City considers rec center |

City considers rec center

Christine Metz

Steamboat Springs City Council members said they want to partner with the Steamboat Springs Health and Recreation Association, and they put down more than $50,000 to prove it.

At Tuesday night’s meeting, the council agreed to spend $37,000 on Phase 2 of a feasibility study to look at building a community recreation center. Council members also agreed to contribute $16,800 to the Health and Recreation Association’s planning costs.

The main question Tuesday night was how the city’s plan for a community recreation center and the community’s need for more recreation space could mesh with the expansion of the existing Steamboat Springs Health and Recreation Center, a nonprofit entity.

“What we have here in Steamboat Springs is very unique. I am not aware of any thing like it in Colorado or even in the country,” Councilman Ken Brenner said about the Health and Rec Center, where he works. “It is a real important time for the City Council to make a decision to continue its partnership.”

In 2000, the city completed the first phase of a $40,000 feasibility study that recommended a second study to determine whether the city should move forward with building a community recreation center. The second phase would examine a community recreation center and the partnering, financing, site design, conceptual plans and operations tied to it.

Health and Rec Association board member Mike Holloran referred to the Health and Rec pools as the goose that laid the golden egg, noting that most municipalities have to pay to build and operate community swimming pools.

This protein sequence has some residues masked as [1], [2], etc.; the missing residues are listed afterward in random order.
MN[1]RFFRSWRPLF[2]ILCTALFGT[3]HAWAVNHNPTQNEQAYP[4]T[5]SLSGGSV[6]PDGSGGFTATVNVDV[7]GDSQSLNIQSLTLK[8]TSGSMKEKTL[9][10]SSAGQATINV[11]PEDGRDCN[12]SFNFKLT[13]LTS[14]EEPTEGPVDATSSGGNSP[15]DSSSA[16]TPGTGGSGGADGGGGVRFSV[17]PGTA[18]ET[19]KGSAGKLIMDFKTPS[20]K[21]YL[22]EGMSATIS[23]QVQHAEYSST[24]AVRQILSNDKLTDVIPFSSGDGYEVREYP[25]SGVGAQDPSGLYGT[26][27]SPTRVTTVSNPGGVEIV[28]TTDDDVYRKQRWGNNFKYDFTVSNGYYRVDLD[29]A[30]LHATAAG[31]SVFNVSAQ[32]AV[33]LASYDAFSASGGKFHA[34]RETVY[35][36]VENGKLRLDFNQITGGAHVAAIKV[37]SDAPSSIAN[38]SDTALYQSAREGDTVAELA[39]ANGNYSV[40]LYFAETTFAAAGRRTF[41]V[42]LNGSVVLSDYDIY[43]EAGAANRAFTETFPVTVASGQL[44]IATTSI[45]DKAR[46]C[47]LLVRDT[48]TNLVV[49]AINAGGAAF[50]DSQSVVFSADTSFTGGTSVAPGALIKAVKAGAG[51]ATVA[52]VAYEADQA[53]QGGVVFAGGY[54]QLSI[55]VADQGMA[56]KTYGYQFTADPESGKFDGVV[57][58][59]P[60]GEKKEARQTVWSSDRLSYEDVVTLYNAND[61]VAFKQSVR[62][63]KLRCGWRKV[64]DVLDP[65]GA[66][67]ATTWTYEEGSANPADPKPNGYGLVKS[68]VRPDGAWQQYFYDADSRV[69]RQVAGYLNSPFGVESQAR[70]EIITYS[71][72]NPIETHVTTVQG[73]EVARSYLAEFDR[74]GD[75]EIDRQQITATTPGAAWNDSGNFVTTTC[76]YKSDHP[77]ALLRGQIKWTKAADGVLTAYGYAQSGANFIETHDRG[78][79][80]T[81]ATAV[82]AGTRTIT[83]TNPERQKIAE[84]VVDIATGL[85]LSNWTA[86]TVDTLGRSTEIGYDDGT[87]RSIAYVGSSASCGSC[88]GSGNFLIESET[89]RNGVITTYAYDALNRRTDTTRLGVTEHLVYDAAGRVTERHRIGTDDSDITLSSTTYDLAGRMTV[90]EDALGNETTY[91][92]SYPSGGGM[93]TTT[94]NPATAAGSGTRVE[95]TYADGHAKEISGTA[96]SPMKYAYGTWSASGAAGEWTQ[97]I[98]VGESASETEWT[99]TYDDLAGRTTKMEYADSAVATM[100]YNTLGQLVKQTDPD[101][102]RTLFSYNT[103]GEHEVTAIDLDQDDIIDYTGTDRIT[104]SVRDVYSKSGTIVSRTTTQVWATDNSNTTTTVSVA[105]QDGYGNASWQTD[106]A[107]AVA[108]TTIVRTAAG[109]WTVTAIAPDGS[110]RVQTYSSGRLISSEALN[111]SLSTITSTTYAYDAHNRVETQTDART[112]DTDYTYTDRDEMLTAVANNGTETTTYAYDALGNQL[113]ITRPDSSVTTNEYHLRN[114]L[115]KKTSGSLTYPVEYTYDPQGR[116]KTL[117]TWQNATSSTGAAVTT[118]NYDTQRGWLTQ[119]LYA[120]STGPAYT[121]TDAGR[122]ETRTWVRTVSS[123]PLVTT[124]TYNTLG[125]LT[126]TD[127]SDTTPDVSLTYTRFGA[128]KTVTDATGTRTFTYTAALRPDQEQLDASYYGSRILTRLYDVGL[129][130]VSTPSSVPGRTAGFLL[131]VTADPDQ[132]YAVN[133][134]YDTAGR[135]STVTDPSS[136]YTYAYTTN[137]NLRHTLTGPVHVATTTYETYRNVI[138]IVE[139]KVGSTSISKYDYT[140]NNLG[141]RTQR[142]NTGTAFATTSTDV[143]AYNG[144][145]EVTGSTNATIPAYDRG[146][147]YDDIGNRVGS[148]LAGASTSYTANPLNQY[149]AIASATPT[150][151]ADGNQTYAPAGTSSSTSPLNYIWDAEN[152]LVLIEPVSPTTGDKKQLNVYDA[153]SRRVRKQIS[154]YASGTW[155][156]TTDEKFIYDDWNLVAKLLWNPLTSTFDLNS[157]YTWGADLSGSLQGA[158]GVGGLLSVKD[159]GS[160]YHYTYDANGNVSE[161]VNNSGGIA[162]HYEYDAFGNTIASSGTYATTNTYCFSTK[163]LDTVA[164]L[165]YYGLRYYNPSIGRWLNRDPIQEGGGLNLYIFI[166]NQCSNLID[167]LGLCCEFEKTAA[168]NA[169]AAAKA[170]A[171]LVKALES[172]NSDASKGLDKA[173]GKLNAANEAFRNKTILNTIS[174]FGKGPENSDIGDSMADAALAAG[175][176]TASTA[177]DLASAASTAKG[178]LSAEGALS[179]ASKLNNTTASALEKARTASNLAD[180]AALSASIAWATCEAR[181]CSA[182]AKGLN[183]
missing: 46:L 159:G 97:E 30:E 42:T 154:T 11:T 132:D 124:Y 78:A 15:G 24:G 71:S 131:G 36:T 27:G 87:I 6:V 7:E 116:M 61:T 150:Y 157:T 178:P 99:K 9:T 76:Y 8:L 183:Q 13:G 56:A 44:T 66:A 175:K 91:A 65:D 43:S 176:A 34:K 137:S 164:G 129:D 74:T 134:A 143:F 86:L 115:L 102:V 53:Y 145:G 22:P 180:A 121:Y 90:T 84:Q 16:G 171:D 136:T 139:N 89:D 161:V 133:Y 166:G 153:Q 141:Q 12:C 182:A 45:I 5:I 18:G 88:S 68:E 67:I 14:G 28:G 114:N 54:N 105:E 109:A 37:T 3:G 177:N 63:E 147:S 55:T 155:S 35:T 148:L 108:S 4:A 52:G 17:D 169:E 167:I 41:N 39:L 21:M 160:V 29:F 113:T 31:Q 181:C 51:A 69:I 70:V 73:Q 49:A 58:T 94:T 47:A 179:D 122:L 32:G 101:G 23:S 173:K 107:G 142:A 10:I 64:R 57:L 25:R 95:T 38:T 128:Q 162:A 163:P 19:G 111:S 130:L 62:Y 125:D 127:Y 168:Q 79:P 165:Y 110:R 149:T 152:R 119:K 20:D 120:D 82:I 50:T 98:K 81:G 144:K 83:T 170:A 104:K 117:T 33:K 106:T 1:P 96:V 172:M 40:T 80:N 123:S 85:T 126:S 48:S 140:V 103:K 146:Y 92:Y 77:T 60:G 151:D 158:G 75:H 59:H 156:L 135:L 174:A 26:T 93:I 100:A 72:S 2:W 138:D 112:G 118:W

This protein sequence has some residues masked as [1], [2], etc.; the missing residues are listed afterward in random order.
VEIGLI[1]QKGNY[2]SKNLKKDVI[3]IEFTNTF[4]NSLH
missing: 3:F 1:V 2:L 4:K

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Holloran said the Health and Rec Association someday might ask the city to contribute to part of future construction costs. The first phase of the Health and Rec Center’s expansion is estimated to cost between $6 million and $8 million, which is more than what the Health and Rec Association can take on, he said. The expansion is scheduled to start in fall 2006.

“We have no specific figures, but we want the city to come with an open mind,” Holloran said.

Board member Bud Romberg also said that to continue to meet the needs of the community, the Health and Rec Association couldn’t cover the entire cost of the expansion.

“Don’t kill the goose that leaves the golden egg. Here is a facility that is operating in the black. We want to continue doing that, want to continue to provide services to the community,” Romberg said.

The first part of the expansion includes renovating the hot springs and building a second-story structure over the existing parking lot. The expansion would give the Health and Rec Association more room for its current facilities, which are crowded, executive director Pat Carney said.

For the first time, the possibility exists for expanding into the adjacent U.S. Postal Service site at Third Street and Lincoln Avenue. Carney said the new postmaster is exploring options to relocate the facility.

Long-term plans for the Health and Rec Center include a multilevel parking garage, a gym and a running track occupying the current post office site. Long-term plans also include more pools at the Health and Rec Center’s existing site.

Councilwoman Nancy Kra–mer said that the city and Health and Rec Association first should look at their program needs. She pointed to the arts community, which realized that a large performing arts center might not be an economically feasible solution to meeting all its needs. Instead, the arts community broke down its needs into smaller segments.

“Some of us have fallen in love with the idea of a variety of different venues in different locations. When it comes to recreation, we already see that happening with the Tennis Center, pools, ball fields,” she said.

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